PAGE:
There are now 528,000 single-family homes on the market, an increase of 1.8% from last week: Altos Research
By Mike Simonsen
Available inventory of homes for sale is on the rise in late September, which is very unusual for this time of year. In fact, inventory is growing faster than this time a year ago.
This is a demand-driven slowdown, because new listings supply is still running 9% to 10% fewer homes for sale each week than this time last year. We’re seeing fewer new sellers each week, but inventory is building as homebuyers wait to see if mortgage rates will come down to make purchases more affordable.
What’s happening with inventory?
Fewer new sellers also means that inventory can’t grow too much; the real trouble develops when demand drops and supply surges. There’s no supply surge, but there is a notable demand drop. Consumers are very sensitive to changes in mortgage rates, and rates are still rising.
We can see these slowing changes build up each week. It’s a pretty sharp change from what was a surprisingly strong first half of the year. There are now 528,000 single-family homes on the market. That’s an increase of 1.8% from last week.
Normally by this point in September, available inventory is declining slightly each week. It’s late in the summer, so normally new listing volume drops as the last few sales of the peak summer months are concluding.
The fact that inventory grew by nearly 2% this week and last week is telling of how homebuyers are reacting to the highest mortgage rates in over two decades.
In this chart of each year’s inventory curves, you can see that the number of homes on the market is climbing faster now than this time last year. This year is the dark red curve, and last year the light red. Mortgage rates continue to climb, so there is no immediate relief for homebuyers on the horizon either.
At this point, it looks like we may see inventory grow to the end of October like we did last year. Look at the divergence in the curves from this year and the tan line from two years ago when we were still in the middle of the pandemic housing boom and record-low mortgage rates.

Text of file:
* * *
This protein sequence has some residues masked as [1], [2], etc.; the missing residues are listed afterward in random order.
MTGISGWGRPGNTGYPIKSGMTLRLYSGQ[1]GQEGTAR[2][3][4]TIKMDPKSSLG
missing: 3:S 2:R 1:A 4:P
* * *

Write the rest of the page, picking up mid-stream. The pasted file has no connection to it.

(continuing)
Pending-home sales continue to lag
New pending sales each week continue to run 10% to 15% below last year’s pace. If you follow the National Association of Realtors when they publish their existing-home sales report each month, you know that the latest report for August showed a sales pace of only 4 million seasonally adjusted annual home sales.
We can already see in the NAR data that there are no signs of improvement for the sales count through September and October. The home sales that are in contract now will close mostly in October. It’s not hard to imagine that next month’s seasonally adjusted home sales data from NAR will come in under 4 million.
In this chart, each bar is the total number of home sales pending on any given week. The shorter the bar, the fewer sales that are in progress. The light portion of the bar is the count of new pendings each week.
There are now 344,000 single-family homes in contract to close in the next couple months. That’s 14% fewer than last year and almost 30% fewer than in September of 2021.
Home sales are limited by the decreased demand, of course, and they’re also limited by the very low supply of new listings. You can’t buy what’s not for sale.
We’ve been talking all year about the market being supply constrained. Right now, sales are limited by declining demand from still-climbing mortgage rates.
Price reductions climb again
We can see the impact of weaker demand starting to creep into the pricing indicators. In the chart below, we look at the leading indicator of this trend: price reductions. This is the percent of homes on the market that have taken a price cut from their original list price.
For a while earlier this year, demand was exceeding supply in residential real estate, and you could measure that demand with the price-reductions curve improving each week. As mortgage rates lurched over 7% to their new highs, suddenly there are fewer offers.
And home-price reductions are climbing again, with 37% of the market taking a price cut. That’s more than any recent year except last year at this time. Price reductions are accelerating now, which bodes negatively for future sales prices.